It was in the mid-1800s when Jean Baptiste Jolly, the French owner of a dye works company, accidentally discovered a fabric cleaning method after his maid tipped over a kerosene lamp on his tablecloth. The kerosene was surprisingly effective at cleaning off the stains. Thus was born a new method of removing stains, named “dry cleaning,” even though clothes are soaked in a liquid solvent to clean them. The evolution of cleaning methods continued to progress until a product known as perchlorethylene (perc), became a standard.
Today it’s easy to run up a $500 annual dry cleaning bill without even noticing how costly the service can be. Not only that, the harsh chemicals and starch in products such as perc can be damaging to your health and shorten the life of your favorite jacket or pair of pants. What if instead, you took the time and used a relatively inexpensive stain protector to protect your clothes from ever needing to be dry cleaned in the first place?
Smart Dry Cleaning Alternatives
Wardrobe experts recommend steaming your clothes at home with a steamer or hanging your wrinkled clothing near the shower while you scrub to avoid wear and tear on your wardrobe. It may feel a bit crowded in your bathroom but may be well worth the inconvenience to save money on your dry cleaning bill as well as frequent clothing replacement. Not to mention all the environmental benefits such as chemical avoidance and eliminating the need to use unfriendly clear plastic bags. You’ll be saving time, money and your health by choosing a different alternative to dry cleaning.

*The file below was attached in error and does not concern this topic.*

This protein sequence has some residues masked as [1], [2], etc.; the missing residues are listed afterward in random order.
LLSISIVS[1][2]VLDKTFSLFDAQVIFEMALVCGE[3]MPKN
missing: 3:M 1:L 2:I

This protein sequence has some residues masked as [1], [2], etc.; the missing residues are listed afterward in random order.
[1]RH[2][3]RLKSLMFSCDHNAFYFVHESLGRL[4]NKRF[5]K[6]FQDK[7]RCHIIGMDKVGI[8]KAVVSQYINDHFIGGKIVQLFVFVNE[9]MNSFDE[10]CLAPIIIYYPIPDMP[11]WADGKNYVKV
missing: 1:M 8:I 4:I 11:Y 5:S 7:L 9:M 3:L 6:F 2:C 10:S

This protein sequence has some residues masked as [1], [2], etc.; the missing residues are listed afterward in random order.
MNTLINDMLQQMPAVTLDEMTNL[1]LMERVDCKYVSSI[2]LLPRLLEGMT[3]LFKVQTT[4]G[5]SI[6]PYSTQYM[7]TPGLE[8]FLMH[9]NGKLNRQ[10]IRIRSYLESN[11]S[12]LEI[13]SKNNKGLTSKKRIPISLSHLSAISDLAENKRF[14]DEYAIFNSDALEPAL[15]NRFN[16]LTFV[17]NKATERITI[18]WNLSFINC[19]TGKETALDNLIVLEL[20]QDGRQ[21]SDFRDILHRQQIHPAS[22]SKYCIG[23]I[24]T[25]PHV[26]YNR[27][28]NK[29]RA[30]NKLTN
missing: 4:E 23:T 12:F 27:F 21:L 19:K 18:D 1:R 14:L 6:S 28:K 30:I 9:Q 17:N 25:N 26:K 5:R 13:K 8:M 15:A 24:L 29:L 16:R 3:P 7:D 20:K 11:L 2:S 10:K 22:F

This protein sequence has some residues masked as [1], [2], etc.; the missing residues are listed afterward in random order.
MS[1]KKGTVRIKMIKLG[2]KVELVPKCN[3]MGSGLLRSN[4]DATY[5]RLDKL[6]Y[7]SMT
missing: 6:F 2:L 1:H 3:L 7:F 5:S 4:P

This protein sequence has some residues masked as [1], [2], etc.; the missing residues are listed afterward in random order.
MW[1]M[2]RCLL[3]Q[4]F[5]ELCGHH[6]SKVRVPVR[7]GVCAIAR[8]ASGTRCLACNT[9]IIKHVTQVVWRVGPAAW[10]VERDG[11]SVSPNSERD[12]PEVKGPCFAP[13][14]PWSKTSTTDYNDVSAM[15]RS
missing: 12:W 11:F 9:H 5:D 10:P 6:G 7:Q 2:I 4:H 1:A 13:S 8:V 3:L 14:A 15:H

Though at home products such as Shout and Oxiclean are touted as quick liquid stain removers, it’s always wiser to prevent damage from spills, rather than treat them after the fact. One life hack to consider – choose clothing with patterns. That way those pesky stains can be better camouflaged. Perhaps even more practical would be to choose a great non-toxic liquid stain repellent, preferably one with no fluorochemicals that will help prevent stains on your clothing, and other fabrics from happening in the first place.